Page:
Menstrual taboo outdated

  • Get News Alerts

I have seen my sisters and friends isolated and treated in discriminatory manner during their first menstruation cycle. They were not allowed to look at the sun, to touch water source, flower, fruits, any male family member, nor even hear their voice. The activist may claim the situation has changed and I do agree but still during every month my loved ones turns into untouchables beings.

Menstruation is a natural biological phenomenon that happens not only to human being but also with mammals like dog, elephant, bat etc. Modern science sees menstruation as a blessing when we are seeing it as a curse. According to Marcelle Pick (OB/GYN NP), a Women to Women Clinic in Maine, America, the benefit of Menstruation are that it slows the aging process, leads to healthy and satisfied sexual life, it acts as a sign of hormone balance, improves mood and appearance, reduces bloating, acts as natural cleanser, releases frustration and anger. While Nepali culture and various cultures in the Indian subcontinent consider menstruation as a sign of impurity, there are communities who believe that it is a blessing. Apache Indian Tribe welcome first period with four-days-long celebration. Likewise the Native American sees it as sacred phenomena which help spiritual growth.

If our community had understood the benefit and sacredness of menstruation, there would not be the need for any activists shouting loud that menstruation is a boon, not curse and stating is as an example of structural violence against women.

I have not seen any scriptures telling that Goddess Parbati stayed away from Shiva during her menstruation period, neither Goddess Laxmi stayed wary she’d touch Bishnu during her menstruation.

History has ample examples of many practices which started with good intention, but with time transformed into orthodox, superstitious practices. In the past, keeping women away during menstruation was a logical and very effective way to keep women separately from men, and not to let them go into kitchen, temple and water source since there were healthy sanitary pads like today.

Many activists claim that Hindu Dharma is the cause of structural violence against women in Nepal. They forget that Shakti (a form of femininity) is worshipped by Hindus. Hindu Dharma talks about tat tvam asi i.e. we are made up of same element, Purush (Masculine) and Prakriti (Feminine) are complement of each other, Matri devo vawa (Mother or feminine is god). Hence, the problem doesn’t exist in Hinduism, but in community’s inability to change age-old superstitions and malpractices.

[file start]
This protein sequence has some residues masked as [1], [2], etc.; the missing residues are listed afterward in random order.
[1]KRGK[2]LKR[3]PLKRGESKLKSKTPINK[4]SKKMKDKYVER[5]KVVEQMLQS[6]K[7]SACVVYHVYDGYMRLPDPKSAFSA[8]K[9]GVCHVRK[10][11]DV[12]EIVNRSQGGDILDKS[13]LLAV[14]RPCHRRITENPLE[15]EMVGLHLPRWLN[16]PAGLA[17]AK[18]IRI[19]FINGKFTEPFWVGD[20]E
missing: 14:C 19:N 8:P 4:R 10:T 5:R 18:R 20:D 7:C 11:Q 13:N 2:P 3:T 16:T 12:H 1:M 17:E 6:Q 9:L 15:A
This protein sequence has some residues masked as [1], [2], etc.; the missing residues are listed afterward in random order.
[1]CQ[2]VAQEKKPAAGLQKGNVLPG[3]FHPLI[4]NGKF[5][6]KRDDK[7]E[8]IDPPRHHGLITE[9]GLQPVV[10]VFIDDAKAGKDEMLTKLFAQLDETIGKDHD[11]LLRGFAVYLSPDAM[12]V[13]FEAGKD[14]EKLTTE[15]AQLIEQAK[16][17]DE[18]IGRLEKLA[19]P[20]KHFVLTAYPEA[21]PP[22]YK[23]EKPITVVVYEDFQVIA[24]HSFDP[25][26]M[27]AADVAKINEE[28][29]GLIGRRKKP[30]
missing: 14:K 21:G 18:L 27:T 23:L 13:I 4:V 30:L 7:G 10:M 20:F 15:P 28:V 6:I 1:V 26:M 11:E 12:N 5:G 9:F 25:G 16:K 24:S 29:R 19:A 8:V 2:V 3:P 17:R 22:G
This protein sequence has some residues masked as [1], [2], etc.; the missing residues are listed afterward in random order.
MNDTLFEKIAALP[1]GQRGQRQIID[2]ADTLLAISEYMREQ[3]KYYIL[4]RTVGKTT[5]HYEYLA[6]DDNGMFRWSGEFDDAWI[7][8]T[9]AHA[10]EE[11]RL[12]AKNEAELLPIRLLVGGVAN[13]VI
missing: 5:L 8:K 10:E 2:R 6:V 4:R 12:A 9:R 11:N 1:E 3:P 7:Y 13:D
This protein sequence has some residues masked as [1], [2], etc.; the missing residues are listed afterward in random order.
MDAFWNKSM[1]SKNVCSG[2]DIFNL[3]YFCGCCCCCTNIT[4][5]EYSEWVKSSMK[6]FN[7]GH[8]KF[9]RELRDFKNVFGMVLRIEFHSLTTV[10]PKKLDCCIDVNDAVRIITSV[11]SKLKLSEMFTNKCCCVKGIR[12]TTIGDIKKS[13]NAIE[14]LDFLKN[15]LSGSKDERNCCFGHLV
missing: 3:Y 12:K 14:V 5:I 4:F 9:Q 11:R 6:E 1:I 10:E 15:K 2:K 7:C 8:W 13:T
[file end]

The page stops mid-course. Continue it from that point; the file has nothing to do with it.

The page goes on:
The Supreme Court in 2005 banned Chaupadi Pratha that forces menstruating women to stay in sheds. But the practice still exists in various parts of far-west Nepal. This should end and all should join hands to end this violence against women.

(Adhikari is an undergraduate student of Law at Kathmandu School of Law)

Comments

Opinion

  • Why should we save the ethos of 2015 Nepali constitution? Why should we save the ethos of 2015 Nepali constitution?

    While Nepal should address voices that question the constitution, it should not undermine the document’s dignity and longevity if the country wants to establish a constitutional culture. No constitution can fulfill all wishes. The drafters of the present constitution should not feel guilty in not securing the consent of all citizens. If the constitution is not fundamentally discriminatory, it has chances to grow further.

    Bhushan Aryal

  • One Belt One Road: Prospects & Challenges One Belt One Road: Prospects & Challenges

    Nepal thus has to debate, discuss, analyze and then conclude the cost and benefits of the OBOR for its populace. The benefits of OBOR for Nepali economy are easy to understand, but the short, medium and long-term consequences are not simple, and thus require careful examination.

    Chintamani Mahapatra

Blog

  • Dreams and drains Dreams and drains

    A water-filled ditch looks quite benign until someone lands into it. It was a case of extreme apathy on the part of the perpetrators as the girl paid up with her life for their neglect.

    Hemant Arjyal

  • Govt apathy toward flood control Govt apathy toward flood control

    While some opine that, relief can be an option for providing an instant solution, the majority believes that Nepal needs a permanent solution to the problem. And the solution could be construction of dams and water reservoirs, which are the best instruments for flood control.

    Pooja Chaudhary

Readers Column

  • Traffic Police in Kathmandu

    As busy and hassling as the traffic system in Kathmandu is, the Traffic Police here have to handle an equally strenuous job. Over 1,400 traffic officers in and around the Kathmandu Valley battle against the pestering traffic and air pollution each day.

  • Menstrual taboo outdated

    I have seen my sisters and friends isolated and treated in discriminatory manner during their first menstruation cycle. They were not allowed to look at the sun, to touch water source, flower, fruits, any male family member, nor even hear their voice. The activist may claim the situation has changed and I do agree but still during every month my loved ones turns into untouchables beings.

Popular

Recommended

Suchanapati